“It’s still hard to tell from the statement if it has genuine intent to denuclearize,” Shin said. “Contents-wise, there’s no real change in its position.”
Kim has long said he wants his country to be recognized as a nuclear power, but nations including South Korea and the U.S. want him to dismantle his arsenal. Any progress on that front is likely to be slow and fraught, and prior efforts involving Kim’s late father when he was leader collapsed in acrimony. The weapons are Kim’s only serious card in dealing with the outside world.
In a speech on Thursday, Moon warned that implementing any deal with North Korea would be challenging, even if he was optimistic about reaching an “in-principle” agreement.
“Realistically speaking, we’re just entering the threshold for a dialogue,” Moon said.
Still, the regime is feeling the economic squeeze of sanctions, including by neighbor and ally China. And Kim at the party meeting spoke of the need to prioritize the development of his impoverished country.
The North Korean leader has placed greater emphasis on the economy since taking power in 2011, a shift that could make any offers of outside aid more appealing in negotiations. In 2013, Kim for the first time declared his goal of “simultaneously‘’ pushing forward economic development and his nuclear force.
Kim’s statement is a “major opportunity to bring the Korean Peninsula out of the Cold War shadows,” China’s state-run Global Times said in a commentary. “It is hoped that Washington will take real action to consolidate the upbeat atmosphere, which includes scrapping U.S.-South Korea joint military drills or considerably reducing the size and frequency of the drills at the very least.”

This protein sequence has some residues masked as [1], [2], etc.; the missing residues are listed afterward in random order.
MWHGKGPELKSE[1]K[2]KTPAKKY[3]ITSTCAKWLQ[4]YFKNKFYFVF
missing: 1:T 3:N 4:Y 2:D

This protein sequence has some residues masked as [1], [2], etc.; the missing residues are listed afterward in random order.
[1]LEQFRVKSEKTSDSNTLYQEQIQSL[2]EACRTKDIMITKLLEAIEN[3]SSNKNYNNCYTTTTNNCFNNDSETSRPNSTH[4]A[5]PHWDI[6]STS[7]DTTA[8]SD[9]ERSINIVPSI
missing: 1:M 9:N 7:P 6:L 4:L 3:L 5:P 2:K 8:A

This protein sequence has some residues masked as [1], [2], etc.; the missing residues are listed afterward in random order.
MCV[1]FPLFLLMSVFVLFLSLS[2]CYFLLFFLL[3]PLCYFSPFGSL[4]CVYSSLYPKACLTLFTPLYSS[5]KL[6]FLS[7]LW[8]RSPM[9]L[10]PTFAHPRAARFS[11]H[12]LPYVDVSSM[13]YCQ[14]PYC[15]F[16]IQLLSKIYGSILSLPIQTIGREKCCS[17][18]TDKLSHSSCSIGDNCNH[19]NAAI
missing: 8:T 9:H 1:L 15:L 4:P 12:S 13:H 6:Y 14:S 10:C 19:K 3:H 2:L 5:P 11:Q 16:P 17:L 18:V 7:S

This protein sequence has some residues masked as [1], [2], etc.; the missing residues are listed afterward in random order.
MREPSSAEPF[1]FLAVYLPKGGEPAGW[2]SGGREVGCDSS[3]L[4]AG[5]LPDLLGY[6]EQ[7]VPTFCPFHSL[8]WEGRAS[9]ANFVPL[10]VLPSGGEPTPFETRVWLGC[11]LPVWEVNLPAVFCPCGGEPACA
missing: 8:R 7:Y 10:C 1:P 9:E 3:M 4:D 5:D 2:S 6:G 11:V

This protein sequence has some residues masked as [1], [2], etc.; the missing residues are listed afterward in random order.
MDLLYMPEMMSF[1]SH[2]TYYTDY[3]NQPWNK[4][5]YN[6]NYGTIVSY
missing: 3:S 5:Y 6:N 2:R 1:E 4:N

The U.S., South Korea and Japan should immediately lift sanctions on North Korea except for broader UN-agreed penalties, it said. Foreign Ministry spokesman Lu Kang said in a statement that Kim’s actions would help promote a political settlement to the tensions.
Japan though expressed some skepticism.
“We have made many promises with North Korea, we paid money on the condition that they would end a test facility and such,” Finance Minister Taro Aso told reporters in Washington. “But I remember that they just took our money.” Prime Minister Shinzo Abe told reporters it won’t change how Japan handles the regime, Kyodo News reported.
Two U.S. officials who asked not to be identified said there was no reason not to believe Kim’s pledge was genuine. U.S. pressure had changed the calculus for Kim, one official said.
“This is a very serious initiative, it fits right in with North Korean policy and what they’ve been saying for a while,” said Joel Wit, a senior fellow at the US-Korea Institute at the Johns Hopkins School of Advanced International Studies who was involved in North Korea talks from 1993 to 1995. “They’ve decided that this is the moment to shift gears and to focus on developing their economy, end of story.”
North Korea won’t give up its nuclear weapons without reciprocal steps from the U.S. and others, he added. “But this is another sign that they are serious.”